Outlays for Medicare and Medicaid in fiscal 1989 would be cut by $11.9 billion from currently projected spending levels for that year under a budget plan sent to the Office of Management and Budget by Secretary of Health and Human Services Otis R. Bowen.
Bowen also proposed cutting National Institutes of Health funding to about $6.2 billion in 1989 -- about $800 million less than the $7 billion just approved by the House for 1988.
But he said appropriations to combat AIDS should be boosted to $1.145 billion in fiscal 1989, about $175 million above the House's 1988 figure.
All three proposals were suggested last month for inclusion in President Reagan's fiscal 1989 budget, which will be sent to Congress at the start of next year. Although Congress still has not passed the fiscal 1988 budget, planning has already started within the administration on the 1989 requests.
According to summaries of Bowen's plan obtained by The Washington Post, Bowen wants to reduce Medicare outlays in fiscal 1989 by $10.3 billion from the spending level anticipated if there are no changes in the law. Most of the reductions would come from proposals submitted in the past but not approved by Congress.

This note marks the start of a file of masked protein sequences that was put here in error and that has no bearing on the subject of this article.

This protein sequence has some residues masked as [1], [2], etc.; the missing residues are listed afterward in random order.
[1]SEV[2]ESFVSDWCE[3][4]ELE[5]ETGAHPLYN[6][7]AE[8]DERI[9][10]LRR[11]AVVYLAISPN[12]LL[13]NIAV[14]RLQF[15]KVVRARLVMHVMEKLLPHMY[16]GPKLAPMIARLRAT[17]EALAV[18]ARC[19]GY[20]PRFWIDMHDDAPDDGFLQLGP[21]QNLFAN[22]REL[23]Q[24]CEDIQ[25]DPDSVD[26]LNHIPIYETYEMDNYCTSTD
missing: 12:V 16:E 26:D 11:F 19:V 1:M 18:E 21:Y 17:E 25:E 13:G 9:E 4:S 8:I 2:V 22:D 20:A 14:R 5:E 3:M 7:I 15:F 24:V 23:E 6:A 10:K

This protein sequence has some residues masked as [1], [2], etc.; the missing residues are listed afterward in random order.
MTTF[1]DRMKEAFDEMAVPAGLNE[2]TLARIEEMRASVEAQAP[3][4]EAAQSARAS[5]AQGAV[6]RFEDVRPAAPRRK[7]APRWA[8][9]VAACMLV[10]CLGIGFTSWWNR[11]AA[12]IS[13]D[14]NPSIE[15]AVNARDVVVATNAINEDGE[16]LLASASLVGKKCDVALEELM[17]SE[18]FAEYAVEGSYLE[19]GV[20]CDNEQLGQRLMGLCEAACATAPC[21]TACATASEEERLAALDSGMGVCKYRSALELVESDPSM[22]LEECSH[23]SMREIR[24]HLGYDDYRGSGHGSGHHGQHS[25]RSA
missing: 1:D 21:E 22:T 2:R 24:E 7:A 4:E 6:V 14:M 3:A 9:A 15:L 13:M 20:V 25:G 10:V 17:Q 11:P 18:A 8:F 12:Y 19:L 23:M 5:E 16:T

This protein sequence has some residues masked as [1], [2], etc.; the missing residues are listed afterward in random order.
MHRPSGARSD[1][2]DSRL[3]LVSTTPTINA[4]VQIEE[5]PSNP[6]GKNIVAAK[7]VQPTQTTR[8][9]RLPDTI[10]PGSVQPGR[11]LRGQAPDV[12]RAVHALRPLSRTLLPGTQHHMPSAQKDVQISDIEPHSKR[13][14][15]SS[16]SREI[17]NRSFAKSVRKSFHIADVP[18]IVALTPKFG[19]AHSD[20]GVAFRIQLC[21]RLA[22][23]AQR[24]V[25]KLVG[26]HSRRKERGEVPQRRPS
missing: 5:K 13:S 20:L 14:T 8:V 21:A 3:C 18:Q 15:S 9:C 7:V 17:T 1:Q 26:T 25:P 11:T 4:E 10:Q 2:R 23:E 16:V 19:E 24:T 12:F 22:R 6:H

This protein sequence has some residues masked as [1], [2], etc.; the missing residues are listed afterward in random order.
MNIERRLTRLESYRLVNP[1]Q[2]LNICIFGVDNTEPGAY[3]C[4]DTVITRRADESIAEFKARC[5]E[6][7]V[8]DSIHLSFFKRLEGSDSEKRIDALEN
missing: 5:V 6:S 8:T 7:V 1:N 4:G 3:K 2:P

The documents indicated the administration would propose a $1.6 billion Medicaid cut, including $1.3 billion savings from an "across the board reduction" in Medicaid payments to the states.
Bowen told the OMB he does not want to resubmit a controversial fiscal 1988 proposal to include compensation for radiologists, anesthesiologists and pathologists who treat Medicare patients in the flat payments made to the hospitals for each patient.
Instead, Bowen said, to save money the Medicare payment scale for all physicians except primary care doctors should be frozen instead of increased in 1989, payments for nine overpriced procedures cut and payments to doctors cut for inappropriate admissions.
Medicare patients would have to pay more than now for doctor services in hospital outpatient departments and ambulatory surgery centers.